Amp Harris walked on stage at the Old National Centre six days before Christmas.
"Where are my kids at?" he yelled into the microphone.
The kids, who were seated at tables with their families, jumped up and down and cheered like it was Christmas morning - because for them, it was.
"I want to welcome you on behalf of myself, my sponsors, my partners from the Indianapolis Colts - Robert Mathis, T.Y. Hilton, and Jabaal Sheard," he said. "The reason we do this event is that we understand what it's like around the holidays to not be sure if Santa is going to put a toy under the tree or not. So, we wanted to come and spread a little love and a little hope and let you know that people care."
Every December, Harris adopts 1,000 inner city kids at Christmastime with one goal - to put a smile on their face.
He's not sure how long he's been doing it, he guesstimates around 15 years.
But he does know why.
"What I see in all of these kids out here, I see myself," he said. "I was the youngest of eight. For me to be able to stand here and come from the inner city, come from a broken home, come from a single parent home - this is really something that's dear to my heart."
For Harris, Indianapolis is home. His professional life as a DJ, radio host, and promoter puts him in circles with actors, entertainers, and athletes. Over the years, he's formed close friendships with many current and former Colts players and he leverages those relationships to give back.
"What I need from them is not monetary. What I need from them is their presence to be able to say, 'Guys, 15 minutes equals a lifetime for some of these kids.' A lot of these kids don't require a lot. They only need hope," he said. "When Robert Mathis, T.Y. Hilton, Myles Turner, and these celebrities that people look up to are able to be in their presence, that's hope for them. And then they're able to tell their stories and 99% of athletes come from humble beginnings."
Former player and current coach Robert Mathis goes way back with Harris. And coming from a similar background, he can relate.
"I'm the youngest of six. I had three sisters, two brothers," he said.
And one dedicated mother.
"She did it solo, man. I take my hat off to her. I appreciate everything, all the lessons that she taught me. At this point, it's all about making her proud."
For the Mathis family, Christmas was special. Emma Mathis worked hard to bless her family. And even though she had little to give, she always found a way to give back.
"God has blessed me, so you need to bless others. That's basically what it is," Mathis said. "As long as you have love, that's enough to pass on."
He continues to give back to honor his mother, who he lost to cancer four years ago.
"She loved babies," he said. So, you make babies happy."
And there's no better way to put a smile on a kid's face than by putting presents under the tree.
For the past several years, Mathis has supported Harris not only by showing up, but by bringing his teammates out to compete in a Bowling Challenge in early December. The money raised goes directly to toys for kids.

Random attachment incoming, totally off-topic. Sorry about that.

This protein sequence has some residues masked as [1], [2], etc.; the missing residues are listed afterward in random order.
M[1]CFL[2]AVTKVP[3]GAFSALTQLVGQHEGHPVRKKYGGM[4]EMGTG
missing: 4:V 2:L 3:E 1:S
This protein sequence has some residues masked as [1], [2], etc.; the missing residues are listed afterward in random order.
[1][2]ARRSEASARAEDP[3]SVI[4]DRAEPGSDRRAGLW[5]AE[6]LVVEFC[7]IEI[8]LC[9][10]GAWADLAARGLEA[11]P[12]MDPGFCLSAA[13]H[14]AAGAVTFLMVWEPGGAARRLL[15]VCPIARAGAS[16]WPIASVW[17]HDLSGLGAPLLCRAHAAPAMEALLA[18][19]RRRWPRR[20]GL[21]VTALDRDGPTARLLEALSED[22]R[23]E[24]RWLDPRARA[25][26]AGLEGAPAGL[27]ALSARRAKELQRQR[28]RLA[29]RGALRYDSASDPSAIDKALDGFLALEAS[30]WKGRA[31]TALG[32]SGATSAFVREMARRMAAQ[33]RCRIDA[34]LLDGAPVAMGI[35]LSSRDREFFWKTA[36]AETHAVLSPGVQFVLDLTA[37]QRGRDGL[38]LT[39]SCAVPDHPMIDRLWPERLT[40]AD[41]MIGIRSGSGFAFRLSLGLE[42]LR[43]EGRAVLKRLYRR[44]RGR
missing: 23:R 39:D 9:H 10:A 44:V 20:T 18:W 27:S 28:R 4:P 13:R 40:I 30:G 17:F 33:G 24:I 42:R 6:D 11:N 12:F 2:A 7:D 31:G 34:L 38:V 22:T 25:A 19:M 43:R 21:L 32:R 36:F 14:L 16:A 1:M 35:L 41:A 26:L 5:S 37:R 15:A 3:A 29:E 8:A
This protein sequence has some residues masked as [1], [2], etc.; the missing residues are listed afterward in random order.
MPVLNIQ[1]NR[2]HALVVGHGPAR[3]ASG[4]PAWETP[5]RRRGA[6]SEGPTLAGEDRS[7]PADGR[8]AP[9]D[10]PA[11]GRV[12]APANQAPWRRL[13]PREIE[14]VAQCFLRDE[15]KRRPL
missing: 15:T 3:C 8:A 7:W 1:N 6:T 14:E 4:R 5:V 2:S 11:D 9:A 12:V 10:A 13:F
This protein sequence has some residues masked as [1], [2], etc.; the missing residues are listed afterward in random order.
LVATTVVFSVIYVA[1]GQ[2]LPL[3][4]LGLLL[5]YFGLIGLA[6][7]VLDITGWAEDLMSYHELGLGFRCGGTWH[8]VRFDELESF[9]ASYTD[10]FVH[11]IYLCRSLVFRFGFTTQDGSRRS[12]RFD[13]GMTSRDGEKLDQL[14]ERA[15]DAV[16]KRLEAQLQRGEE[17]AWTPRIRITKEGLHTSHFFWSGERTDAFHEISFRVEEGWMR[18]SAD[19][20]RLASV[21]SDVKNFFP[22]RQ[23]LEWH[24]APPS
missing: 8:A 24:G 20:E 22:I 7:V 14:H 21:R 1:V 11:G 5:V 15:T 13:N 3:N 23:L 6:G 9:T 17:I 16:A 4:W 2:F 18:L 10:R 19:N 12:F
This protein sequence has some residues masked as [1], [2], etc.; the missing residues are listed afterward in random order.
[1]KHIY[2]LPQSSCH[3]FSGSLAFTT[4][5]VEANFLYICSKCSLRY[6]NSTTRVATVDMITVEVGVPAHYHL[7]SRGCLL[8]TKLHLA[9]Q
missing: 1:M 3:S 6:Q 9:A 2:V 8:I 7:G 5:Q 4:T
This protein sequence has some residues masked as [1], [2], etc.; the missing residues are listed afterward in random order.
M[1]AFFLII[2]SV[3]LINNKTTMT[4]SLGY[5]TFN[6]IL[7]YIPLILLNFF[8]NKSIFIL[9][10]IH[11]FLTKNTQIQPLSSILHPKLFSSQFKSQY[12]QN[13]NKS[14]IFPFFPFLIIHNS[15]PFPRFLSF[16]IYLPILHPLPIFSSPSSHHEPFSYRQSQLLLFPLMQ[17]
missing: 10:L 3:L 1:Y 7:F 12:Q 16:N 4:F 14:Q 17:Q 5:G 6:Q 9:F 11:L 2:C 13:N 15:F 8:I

It's a cause wide receiver T.Y. Hilton can't say no to.
"Amp texted me and told me he needed me again this year and I said, 'Of course. I'm in.' Christmastime, giving back, that's what it's all about," he said. "Just giving back to the kids and hoping they have a great Christmas."
It only took two words to get rookie linebacker Darius Leonard involved - Robert Mathis.
"I look up to Rob and I know if I want to be like Rob, I need to mimic the things that he does," he said. "So, I'm now in his back pocket and I'm trying to do the same exact things - be in the community and give back and have that positive image for these kids."
Like Mathis, Leonard understands these kids. He's not just talking the talk, he's walked the walk.
"I was once in their shoes and just to be able to give back means a whole lot to me. I didn't have too much growing up," he said. "I just want to let them know they have somebody behind them and somebody who's going to be here for them and put a smile on their face."
When Leonard showed up at the toy giveaway, he put smiles on many a face. And he did the same thing the day before, back home in South Carolina.
"It's great to be in both communities," he said. "People back home know I'm always going to have their backs and the Colts community here in Indy knows that Darius Leonard will do his all to give back to this community."
And teaming up with Harris makes it easy.
"He's the king of Indy, man. He knows everybody," Mathis said. "He has all the connections, the relationships, and he just makes it so you can show up, do what you do, and just have a genuine good time."
It's a blessing for Harris to be able to bless others.
"To be in the position to bring people together to help random people - because I don't know any of these 1,000 kids that I adopt every year for Christmas - it just does something to me and for me."
For the kids, it's not the presents, but the presence.
"When you think about Christmas, Christmas is just one day," Harris said. "But that moment is a lifetime for those kids."
The gift of hope is the best gift of all.